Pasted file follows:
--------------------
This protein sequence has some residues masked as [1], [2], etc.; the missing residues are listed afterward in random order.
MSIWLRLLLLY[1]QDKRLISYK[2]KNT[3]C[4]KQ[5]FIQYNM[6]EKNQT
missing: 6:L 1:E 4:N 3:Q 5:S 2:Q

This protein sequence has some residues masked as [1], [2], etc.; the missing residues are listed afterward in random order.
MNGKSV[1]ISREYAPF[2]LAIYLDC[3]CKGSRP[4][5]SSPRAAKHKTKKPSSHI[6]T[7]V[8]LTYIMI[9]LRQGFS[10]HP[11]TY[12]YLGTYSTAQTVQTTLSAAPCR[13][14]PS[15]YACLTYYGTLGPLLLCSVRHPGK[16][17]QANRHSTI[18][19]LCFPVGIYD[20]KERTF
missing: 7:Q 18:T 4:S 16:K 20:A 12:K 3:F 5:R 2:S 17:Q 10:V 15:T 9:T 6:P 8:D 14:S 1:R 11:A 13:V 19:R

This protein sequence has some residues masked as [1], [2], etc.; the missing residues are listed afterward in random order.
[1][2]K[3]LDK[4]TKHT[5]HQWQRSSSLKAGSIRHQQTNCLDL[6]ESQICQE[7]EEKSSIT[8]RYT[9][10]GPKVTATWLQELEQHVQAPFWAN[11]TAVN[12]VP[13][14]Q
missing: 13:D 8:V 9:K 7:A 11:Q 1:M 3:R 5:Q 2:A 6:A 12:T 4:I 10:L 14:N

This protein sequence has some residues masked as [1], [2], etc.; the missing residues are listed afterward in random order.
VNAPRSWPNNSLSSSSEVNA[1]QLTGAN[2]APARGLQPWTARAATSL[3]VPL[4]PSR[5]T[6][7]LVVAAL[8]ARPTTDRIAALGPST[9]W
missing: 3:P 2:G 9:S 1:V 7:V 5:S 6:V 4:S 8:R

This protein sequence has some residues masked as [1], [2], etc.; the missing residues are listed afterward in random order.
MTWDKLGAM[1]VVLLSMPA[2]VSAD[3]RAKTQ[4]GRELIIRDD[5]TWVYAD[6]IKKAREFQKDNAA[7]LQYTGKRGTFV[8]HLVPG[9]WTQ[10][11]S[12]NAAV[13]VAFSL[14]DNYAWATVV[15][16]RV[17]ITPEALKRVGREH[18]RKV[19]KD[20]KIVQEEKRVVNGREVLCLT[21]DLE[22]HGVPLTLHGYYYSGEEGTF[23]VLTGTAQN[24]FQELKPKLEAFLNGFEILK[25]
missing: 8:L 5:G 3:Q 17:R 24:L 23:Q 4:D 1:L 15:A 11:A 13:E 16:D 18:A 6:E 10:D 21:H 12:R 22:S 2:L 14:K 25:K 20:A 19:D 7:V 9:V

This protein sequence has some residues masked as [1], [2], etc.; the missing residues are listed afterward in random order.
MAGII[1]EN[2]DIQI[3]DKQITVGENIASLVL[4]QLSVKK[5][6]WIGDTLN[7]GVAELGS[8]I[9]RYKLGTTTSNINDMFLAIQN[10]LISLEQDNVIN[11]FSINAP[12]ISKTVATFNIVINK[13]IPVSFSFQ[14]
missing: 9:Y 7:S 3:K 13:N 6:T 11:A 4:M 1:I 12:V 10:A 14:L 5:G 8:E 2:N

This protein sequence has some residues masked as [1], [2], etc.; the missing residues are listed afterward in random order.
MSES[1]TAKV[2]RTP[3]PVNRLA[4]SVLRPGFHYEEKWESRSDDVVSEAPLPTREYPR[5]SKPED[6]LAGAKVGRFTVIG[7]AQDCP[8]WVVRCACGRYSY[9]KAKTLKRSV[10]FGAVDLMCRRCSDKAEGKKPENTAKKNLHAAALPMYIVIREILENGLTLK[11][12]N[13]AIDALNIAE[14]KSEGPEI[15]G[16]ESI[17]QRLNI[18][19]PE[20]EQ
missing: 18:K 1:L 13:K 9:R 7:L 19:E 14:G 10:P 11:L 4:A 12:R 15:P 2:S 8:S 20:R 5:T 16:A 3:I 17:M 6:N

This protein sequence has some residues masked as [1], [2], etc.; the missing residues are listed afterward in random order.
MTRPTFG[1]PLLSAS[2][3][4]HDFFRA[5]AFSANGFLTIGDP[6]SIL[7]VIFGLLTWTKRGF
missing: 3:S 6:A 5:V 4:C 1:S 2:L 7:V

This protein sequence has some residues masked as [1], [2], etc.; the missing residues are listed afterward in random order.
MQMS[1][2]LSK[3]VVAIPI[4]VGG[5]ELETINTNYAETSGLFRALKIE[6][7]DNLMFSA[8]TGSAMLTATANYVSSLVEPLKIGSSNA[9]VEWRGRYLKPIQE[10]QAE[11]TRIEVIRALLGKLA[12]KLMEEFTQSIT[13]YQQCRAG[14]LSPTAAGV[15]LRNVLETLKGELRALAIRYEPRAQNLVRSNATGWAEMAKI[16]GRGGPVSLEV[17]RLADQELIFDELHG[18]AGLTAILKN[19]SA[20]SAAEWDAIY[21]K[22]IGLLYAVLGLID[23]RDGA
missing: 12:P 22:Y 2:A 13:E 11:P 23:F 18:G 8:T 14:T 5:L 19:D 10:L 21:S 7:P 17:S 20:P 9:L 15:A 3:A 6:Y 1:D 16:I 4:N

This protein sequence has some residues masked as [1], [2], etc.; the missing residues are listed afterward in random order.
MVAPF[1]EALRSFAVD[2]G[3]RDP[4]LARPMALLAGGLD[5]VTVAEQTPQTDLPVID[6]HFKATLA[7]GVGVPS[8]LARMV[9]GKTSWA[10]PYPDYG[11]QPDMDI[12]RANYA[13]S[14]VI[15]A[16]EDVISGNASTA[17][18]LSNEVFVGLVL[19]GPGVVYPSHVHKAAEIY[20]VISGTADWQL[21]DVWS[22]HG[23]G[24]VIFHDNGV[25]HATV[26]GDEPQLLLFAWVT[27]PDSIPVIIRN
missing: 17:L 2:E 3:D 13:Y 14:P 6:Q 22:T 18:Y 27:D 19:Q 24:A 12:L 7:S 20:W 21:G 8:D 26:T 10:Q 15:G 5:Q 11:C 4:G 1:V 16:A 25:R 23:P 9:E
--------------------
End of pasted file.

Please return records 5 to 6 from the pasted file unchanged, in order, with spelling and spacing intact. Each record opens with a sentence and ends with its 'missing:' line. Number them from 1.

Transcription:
This protein sequence has some residues masked as [1], [2], etc.; the missing residues are listed afterward in random order.
MTWDKLGAM[1]VVLLSMPA[2]VSAD[3]RAKTQ[4]GRELIIRDD[5]TWVYAD[6]IKKAREFQKDNAA[7]LQYTGKRGTFV[8]HLVPG[9]WTQ[10][11]S[12]NAAV[13]VAFSL[14]DNYAWATVV[15][16]RV[17]ITPEALKRVGREH[18]RKV[19]KD[20]KIVQEEKRVVNGREVLCLT[21]DLE[22]HGVPLTLHGYYYSGEEGTF[23]VLTGTAQN[24]FQELKPKLEAFLNGFEILK[25]
missing: 8:L 5:G 3:Q 17:R 24:L 23:Q 4:D 1:L 15:A 11:A 13:E 16:D 18:A 6:E 10:D 21:H 12:R 22:S 2:L 14:K 25:K 20:A 19:D 7:V 9:V

This protein sequence has some residues masked as [1], [2], etc.; the missing residues are listed afterward in random order.
MAGII[1]EN[2]DIQI[3]DKQITVGENIASLVL[4]QLSVKK[5][6]WIGDTLN[7]GVAELGS[8]I[9]RYKLGTTTSNINDMFLAIQN[10]LISLEQDNVIN[11]FSINAP[12]ISKTVATFNIVINK[13]IPVSFSFQ[14]
missing: 9:Y 7:S 3:K 13:N 6:T 11:A 4:M 1:I 12:V 10:A 14:L 5:G 8:E 2:N